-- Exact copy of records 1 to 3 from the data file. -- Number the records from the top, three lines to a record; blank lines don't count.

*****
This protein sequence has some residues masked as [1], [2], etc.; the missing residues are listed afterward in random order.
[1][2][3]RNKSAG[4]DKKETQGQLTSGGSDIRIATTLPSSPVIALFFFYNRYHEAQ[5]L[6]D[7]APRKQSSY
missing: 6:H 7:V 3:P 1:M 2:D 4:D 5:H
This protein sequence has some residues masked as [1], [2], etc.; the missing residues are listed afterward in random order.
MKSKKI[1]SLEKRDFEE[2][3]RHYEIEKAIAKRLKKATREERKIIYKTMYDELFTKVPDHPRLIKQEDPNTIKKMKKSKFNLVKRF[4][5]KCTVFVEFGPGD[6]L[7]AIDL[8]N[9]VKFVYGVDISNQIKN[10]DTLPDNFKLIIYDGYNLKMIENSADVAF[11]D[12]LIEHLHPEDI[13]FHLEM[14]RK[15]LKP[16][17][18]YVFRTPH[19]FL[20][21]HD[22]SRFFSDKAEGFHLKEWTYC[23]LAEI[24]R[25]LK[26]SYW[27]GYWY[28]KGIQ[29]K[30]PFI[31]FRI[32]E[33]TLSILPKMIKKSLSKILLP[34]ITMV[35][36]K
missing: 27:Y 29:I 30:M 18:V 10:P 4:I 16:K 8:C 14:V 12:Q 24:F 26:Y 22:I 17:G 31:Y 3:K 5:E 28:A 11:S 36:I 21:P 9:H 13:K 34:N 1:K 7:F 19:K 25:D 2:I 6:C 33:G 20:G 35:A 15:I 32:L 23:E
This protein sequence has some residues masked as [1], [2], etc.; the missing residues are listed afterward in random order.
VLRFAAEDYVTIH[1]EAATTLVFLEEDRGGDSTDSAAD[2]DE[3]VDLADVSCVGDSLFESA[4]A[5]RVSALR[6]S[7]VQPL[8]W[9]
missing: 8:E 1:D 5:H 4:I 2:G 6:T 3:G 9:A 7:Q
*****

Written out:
This protein sequence has some residues masked as [1], [2], etc.; the missing residues are listed afterward in random order.
[1][2][3]RNKSAG[4]DKKETQGQLTSGGSDIRIATTLPSSPVIALFFFYNRYHEAQ[5]L[6]D[7]APRKQSSY
missing: 6:H 7:V 3:P 1:M 2:D 4:D 5:H
This protein sequence has some residues masked as [1], [2], etc.; the missing residues are listed afterward in random order.
MKSKKI[1]SLEKRDFEE[2][3]RHYEIEKAIAKRLKKATREERKIIYKTMYDELFTKVPDHPRLIKQEDPNTIKKMKKSKFNLVKRF[4][5]KCTVFVEFGPGD[6]L[7]AIDL[8]N[9]VKFVYGVDISNQIKN[10]DTLPDNFKLIIYDGYNLKMIENSADVAF[11]D[12]LIEHLHPEDI[13]FHLEM[14]RK[15]LKP[16][17][18]YVFRTPH[19]FL[20][21]HD[22]SRFFSDKAEGFHLKEWTYC[23]LAEI[24]R[25]LK[26]SYW[27]GYWY[28]KGIQ[29]K[30]PFI[31]FRI[32]E[33]TLSILPKMIKKSLSKILLP[34]ITMV[35][36]K
missing: 27:Y 29:I 30:M 18:V 10:P 4:I 16:K 8:C 14:V 12:Q 24:F 26:Y 22:I 17:G 31:Y 3:K 5:E 28:A 11:S 36:I 21:P 9:H 13:K 34:N 1:K 7:F 19:K 25:D 2:I 6:C 33:G 20:G 35:A 15:I 32:L 23:E
This protein sequence has some residues masked as [1], [2], etc.; the missing residues are listed afterward in random order.
VLRFAAEDYVTIH[1]EAATTLVFLEEDRGGDSTDSAAD[2]DE[3]VDLADVSCVGDSLFESA[4]A[5]RVSALR[6]S[7]VQPL[8]W[9]
missing: 8:E 1:D 5:H 4:I 2:G 6:T 3:G 9:A 7:Q